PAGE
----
Definition of a Chino
Chinos are trousers made of cotton twill (a specific type of weave), and have their roots in the British Army. Specifically what makes a Chino a Chino is:
- The use of Chino cloth, a twill weave fabric made traditionally with 100% cotton (some cotton synthetic blends may be used) is what makes a Chino a Chino.
- Most classifications of trousers are based on the material used (e.g. denim, a type of fabric, defines jeans, a type of trouser) and Chinos are no different.
- If a pair of trousers uses a twill weave Chino fabric, it's a Chino
- Most Chinos use a medium weight twill between 7oz and 9oz
Chinos are a very useful piece of clothing because they are incredibly versatile - unlike many types of pants, they can be worn with professional and casual clothing easily.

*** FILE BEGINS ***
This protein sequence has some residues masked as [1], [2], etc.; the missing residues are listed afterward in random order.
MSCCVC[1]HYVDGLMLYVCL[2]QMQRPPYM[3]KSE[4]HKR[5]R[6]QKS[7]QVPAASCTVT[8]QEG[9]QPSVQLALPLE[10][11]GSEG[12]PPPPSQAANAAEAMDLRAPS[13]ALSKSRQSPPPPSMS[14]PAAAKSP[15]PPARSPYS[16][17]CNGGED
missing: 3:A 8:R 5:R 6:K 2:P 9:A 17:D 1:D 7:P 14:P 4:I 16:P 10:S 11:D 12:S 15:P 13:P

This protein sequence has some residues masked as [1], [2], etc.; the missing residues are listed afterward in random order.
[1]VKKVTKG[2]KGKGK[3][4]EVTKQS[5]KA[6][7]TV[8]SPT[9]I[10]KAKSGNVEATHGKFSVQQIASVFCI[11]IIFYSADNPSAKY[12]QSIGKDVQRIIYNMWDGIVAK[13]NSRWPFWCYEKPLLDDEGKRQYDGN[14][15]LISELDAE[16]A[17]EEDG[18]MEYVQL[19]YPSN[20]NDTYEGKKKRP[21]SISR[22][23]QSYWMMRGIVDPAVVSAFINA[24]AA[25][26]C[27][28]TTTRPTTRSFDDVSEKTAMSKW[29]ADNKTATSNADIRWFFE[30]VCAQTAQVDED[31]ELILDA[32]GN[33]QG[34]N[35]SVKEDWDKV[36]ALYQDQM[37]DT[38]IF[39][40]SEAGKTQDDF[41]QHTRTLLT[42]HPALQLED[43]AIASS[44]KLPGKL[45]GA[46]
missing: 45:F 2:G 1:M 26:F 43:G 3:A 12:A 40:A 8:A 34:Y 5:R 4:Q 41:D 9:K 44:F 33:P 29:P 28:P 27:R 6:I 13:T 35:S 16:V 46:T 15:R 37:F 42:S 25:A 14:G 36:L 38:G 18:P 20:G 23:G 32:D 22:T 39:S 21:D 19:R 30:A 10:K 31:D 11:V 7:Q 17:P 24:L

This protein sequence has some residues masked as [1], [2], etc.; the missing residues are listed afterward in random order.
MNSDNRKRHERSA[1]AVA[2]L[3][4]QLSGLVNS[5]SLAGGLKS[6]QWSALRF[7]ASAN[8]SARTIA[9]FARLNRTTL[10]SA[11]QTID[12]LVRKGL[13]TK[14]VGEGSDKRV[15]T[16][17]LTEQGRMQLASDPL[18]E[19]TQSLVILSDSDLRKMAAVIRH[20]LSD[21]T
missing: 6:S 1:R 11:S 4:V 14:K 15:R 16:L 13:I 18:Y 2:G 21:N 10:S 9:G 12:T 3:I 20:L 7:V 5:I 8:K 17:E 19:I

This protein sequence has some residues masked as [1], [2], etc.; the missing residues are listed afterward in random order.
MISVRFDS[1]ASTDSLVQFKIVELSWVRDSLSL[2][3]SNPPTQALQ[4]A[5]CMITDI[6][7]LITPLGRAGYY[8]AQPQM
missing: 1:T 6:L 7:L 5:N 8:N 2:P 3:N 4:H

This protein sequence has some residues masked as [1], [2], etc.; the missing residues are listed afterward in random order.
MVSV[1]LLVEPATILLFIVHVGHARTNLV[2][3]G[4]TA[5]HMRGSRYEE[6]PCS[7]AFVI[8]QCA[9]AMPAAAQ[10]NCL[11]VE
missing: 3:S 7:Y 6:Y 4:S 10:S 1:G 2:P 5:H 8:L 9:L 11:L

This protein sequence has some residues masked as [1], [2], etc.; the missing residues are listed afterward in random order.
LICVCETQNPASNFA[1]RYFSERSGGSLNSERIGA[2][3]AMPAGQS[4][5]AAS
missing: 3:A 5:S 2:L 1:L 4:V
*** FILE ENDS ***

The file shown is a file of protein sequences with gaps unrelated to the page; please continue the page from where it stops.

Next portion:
Are Chinos Different From Khakis?
Both words are often used interchangeably, but technically speaking, khaki is just a color - a color that is commonly associated with chinos. It is a common misconception that Khakis are different from Chinos or represent a specific subset of Chinos based on design differences.